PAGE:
¶11. In relevant part, section 47-7-27(4) provides that “[w]henever an offender is arrested on a warrant for an alleged violation of parole ․, the [Parole B]oard shall hold an informal preliminary hearing within seventy-two (72) hours to determine whether there is reasonable cause to believe the person has violated a condition of parole.” Id. § 47-7-27(4). The statute further provides that a revocation hearing shall be held within twenty-one days of an arrest if the offender remains “detained as a result of [the] warrant or a violation report ․” Id. § 47-7-27(6)(a). When “the [Parole B]oard does not hold a hearing or ․ take action on the violation within the twenty-one-day time frame ․, the parolee shall be released from detention and shall return to parole status.” Id. § 47-7-27(6)(b).

¶12. Here, Siggers was arrested for simple domestic violence on June 27, 2018. In his PCR motion, Siggers vaguely references, without providing further detail, “papers” that he signed related to a preliminary hearing scheduled for July 17, 2018. Also in his PCR motion, Siggers claims that he subsequently attended the July 17, 2018 preliminary hearing. On the same date that Siggers alleges he attended his preliminary hearing, the Parole Board issued a revocation warrant after finding there was reasonable cause to believe that Siggers had violated the terms of his parole. The following day, which marked exactly twenty-one days after Siggers's arrest, the Parole Board held its July 18, 2018 revocation hearing and found Siggers had “more likely than not” violated the conditions of his parole.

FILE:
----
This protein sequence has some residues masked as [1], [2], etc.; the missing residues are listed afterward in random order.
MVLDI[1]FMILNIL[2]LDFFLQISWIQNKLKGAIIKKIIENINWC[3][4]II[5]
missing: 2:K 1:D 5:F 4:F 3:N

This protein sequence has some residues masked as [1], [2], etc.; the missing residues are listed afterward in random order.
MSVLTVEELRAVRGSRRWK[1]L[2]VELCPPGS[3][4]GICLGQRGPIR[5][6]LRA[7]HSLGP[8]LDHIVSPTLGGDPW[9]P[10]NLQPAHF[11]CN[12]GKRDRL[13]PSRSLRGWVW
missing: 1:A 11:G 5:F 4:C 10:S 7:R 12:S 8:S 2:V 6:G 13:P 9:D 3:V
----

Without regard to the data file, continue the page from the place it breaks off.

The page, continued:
¶13. As section 47-7-27(6)(a) directs, the Parole Board held Siggers's revocation hearing within the provided twenty-one-day time frame. We therefore find no merit to Siggers's claim that he should have been released from detainment after twenty-one days. We also acknowledge Siggers's claim that he did not receive a preliminary hearing within seventy-two hours as set forth in section 47-7-27(4). Even if Siggers's assertion is true, our caselaw holds that the failure to provide a preliminary hearing within seventy-two hours, or to conduct any preliminary hearing at all, “does not necessarily nullify a later-held final revocation hearing, much less automatically entitle a movant to post-conviction relief.” Robertson v. State, 169 So. 3d 910, 912 (¶8) (Miss. Ct. App. 2014).1 Despite being entitled to a preliminary hearing, a movant must still show that even in the complete absence of a such a hearing prejudice resulted. Jamison v. State, 332 So. 3d 892, 899 (¶18) (Miss. Ct. App. 2022). “If no prejudice is found, and a formal revocation hearing was held that met the minimum due-process requirements,2 then [even the complete] failure to hold a preliminary hearing is harmless error.” Id. (footnote in original).